Voruz

at the age of 16, Dora is left aone by a lake with Herr K., who begins a proposal which includes the words translated by Strachey as ‘I get nothing from my wife’. At this point, Dora slaps him and leaves. It is from this moment onwards that she becomes adamant that all relations with the Ks should stop. We clearly have the triggering factor of Dora’s rebellion and resentment against her father, a resentment which leads him to seek Freud’s help.

 

— Veronique Voruz

61-64 6:18:01

 

when Herr K. declares his passionate affection there ensues a fall of identification for Dora, which gives rise to a subsequent anguish. This anguish is ‘dealt with’ through a passage to the act, followed by a regression to the stage of a demand for pure love addressed to her father, a demand no longer mediated by the metonymy of desire.

 

— Veronique Voruz

83-87 6:20:06

 

when the father is simply the addressee of the demand for love, then the hysterical subject is identified with the father. We can thus imagine that following the scene by the lake, Dora reverts to an identification with her father, short-circuiting a desire which only came into the equation through the mediating function of the other woman. Dora then starts to behave as if her father had wronged her, and requires reparation, giving us a perfect example of feminine ressentiment.

 

— Veronique Voruz

91-93 6:21:13

 

Lacan defines acting out as the monstration of an object, and passage to the act as an attempt to restore the subject who has been barred by the presence of an object.

 

— Veronique Voruz

112-115 6:24:42

 

Herr K.’s declaration produces a fall of identification in Dora, resulting in an upsurge of anguish. She resolves this anguish by slapping Herr K., the passage to the act, regresses to an anterior identification with her father, and subsequently demands absolute love.

 

— Veronique Voruz

133-135 6:26:48

 

Thus the hysteric identifies with the object of desire of the Other of love, and hence is stuck in the position of the object, a position through which she can obtain a sense of being since it is the support of her central identification

 

— Veronique Voruz

136-139 6:28:06

 

Dora’s identification with her father is not an imaginary identification but an identification with his desire. This is why we can say that Dora’s object of deire is Frau K., in as much as she desires what is beyond demand. But what she truly needs to be able to desire is to be the object of desire of the Other of love ­­-classically the father-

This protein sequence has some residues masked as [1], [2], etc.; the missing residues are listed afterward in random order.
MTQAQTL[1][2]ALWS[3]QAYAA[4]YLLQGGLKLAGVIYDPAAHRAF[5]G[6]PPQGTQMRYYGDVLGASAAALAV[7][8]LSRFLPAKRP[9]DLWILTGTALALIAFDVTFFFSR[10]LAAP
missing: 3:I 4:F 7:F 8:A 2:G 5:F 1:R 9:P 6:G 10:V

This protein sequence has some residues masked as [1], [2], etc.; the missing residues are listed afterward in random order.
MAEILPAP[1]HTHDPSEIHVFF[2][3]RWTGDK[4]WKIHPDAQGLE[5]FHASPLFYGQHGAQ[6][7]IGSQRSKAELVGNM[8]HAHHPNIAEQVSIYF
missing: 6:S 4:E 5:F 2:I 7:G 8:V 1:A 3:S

— Veronique Voruz

139-144 6:28:57

 

her father is impotent. She can delude herself into believing that his attachment for Frau K. is sustained by a pure desire beyond demand and sexual satisfaction. She thus identifies with this woman, object of pure desire of her father, and she does so by identifying with Herr K., not just anybody but a man who, in her mind, also desires this object of pure desire, his wife. By identifying with Herr K., at the level of the imaginary, she can also desire Frau K. while also seeing herself as being desired in the same way that Frau K. is by her father.

 

— Veronique Voruz

148-149 6:29:35

 

She is no longer a special, precious object of love and pure desire, but merely a woman amongst others, equal to others, and thus in the field of sexuality.

 

— Veronique Voruz

151-152 6:30:07

 

why is her reaction anguish, not anger or fear?

 

154-156 6:33:50

 

the fantasy is the support of desire, as Lacan tells us in Seminar X (16 January 1963). If the fantasy collapses, so does desire. When desire collapses, the object becomes present, the object of the Other’s demand, which indicates the certainty of jouissance.

 

— Veronique Voruz

 

desire is a defence against jouissance, in that it introduces a significant distance between the subject and the object.
— Veronique Voruz

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